1 1 Max Verstappen Red Bull 1’31.295 1’30.503 (-0.792s) 1’29.708 (-0.795s)
2 11 Sergio Perez Red Bull 1’31.479 1’30.746 (-0.733s) 1’29.846 (-0.900s)
3 16 Charles Leclerc Ferrari 1’31.094 1’30.282 (-0.812s) 1’30.000 (-0.282s)
4 55 Carlos Sainz Jnr Ferrari 1’30.993 1’30.515 (-0.478s) 1’30.154 (-0.361s)
5 14 Fernando Alonso Aston Martin-Mercedes 1’31.158 1’30.645 (-0.513s) 1’30.336 (-0.309s)
6 63 George Russell Mercedes 1’31.057 1’30.507 (-0.550s) 1’30.340 (-0.167s)
7 44 Lewis Hamilton Mercedes 1’31.543 1’30.513 (-1.030s) 1’30.384 (-0.129s)
8 18 Lance Stroll Aston Martin-Mercedes 1’31.184 1’31.127 (-0.057s) 1’30.836 (-0.291s)
9 31 Esteban Ocon Alpine-Renault 1’31.508 1’30.914 (-0.594s) 1’30.984 (+0.070s)
10 27 Nico Hulkenberg Haas-Ferrari 1’31.204 1’30.809 (-0.395s)
11 4 Lando Norris McLaren-Mercedes 1’31.652 1’31.381 (-0.271s) Missed by 0.254s
12 77 Valtteri Bottas Alfa Romeo-Ferrari 1’31.504 1’31.443 (-0.061s) Missed by 0.316s
13 24 Zhou Guanyu Alfa Romeo-Ferrari 1’31.615 1’31.473 (-0.142s) Missed by 0.346s
14 22 Yuki Tsunoda AlphaTauri-Red Bull 1’31.400 1’32.510 (+1.110s) Missed by 1.383s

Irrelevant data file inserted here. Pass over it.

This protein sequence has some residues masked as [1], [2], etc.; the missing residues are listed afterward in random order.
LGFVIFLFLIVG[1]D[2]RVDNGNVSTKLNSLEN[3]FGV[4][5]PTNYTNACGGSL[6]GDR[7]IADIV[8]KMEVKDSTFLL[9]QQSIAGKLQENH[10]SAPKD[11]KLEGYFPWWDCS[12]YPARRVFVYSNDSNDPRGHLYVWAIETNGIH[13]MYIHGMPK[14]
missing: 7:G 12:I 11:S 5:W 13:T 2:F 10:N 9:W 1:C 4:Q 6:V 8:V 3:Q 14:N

15 23 Alexander Albon Williams-Mercedes 1’31.461
16 2 Logan Sargeant Williams-Mercedes 1’31.652 Missed by 0.000s
17 20 Kevin Magnussen Haas-Ferrari 1’31.892 Missed by 0.240s
18 81 Oscar Piastri McLaren-Mercedes 1’32.101 Missed by 0.449s
19 21 Nyck de Vries AlphaTauri-Red Bull 1’32.121 Missed by 0.469s
20 10 Pierre Gasly Alpine-Renault 1’32.181 Missed by 0.529s

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Sector times

Speed trap

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Lap times – third practice

This chart shows all the drivers’ lap times (in seconds). Very slow laps omitted. Scroll to zoom, drag to pan, right-click to reset:

Over to you

Is anything going to stop Red Bull? And what will Alonso achieve with his rapid Aston Martin?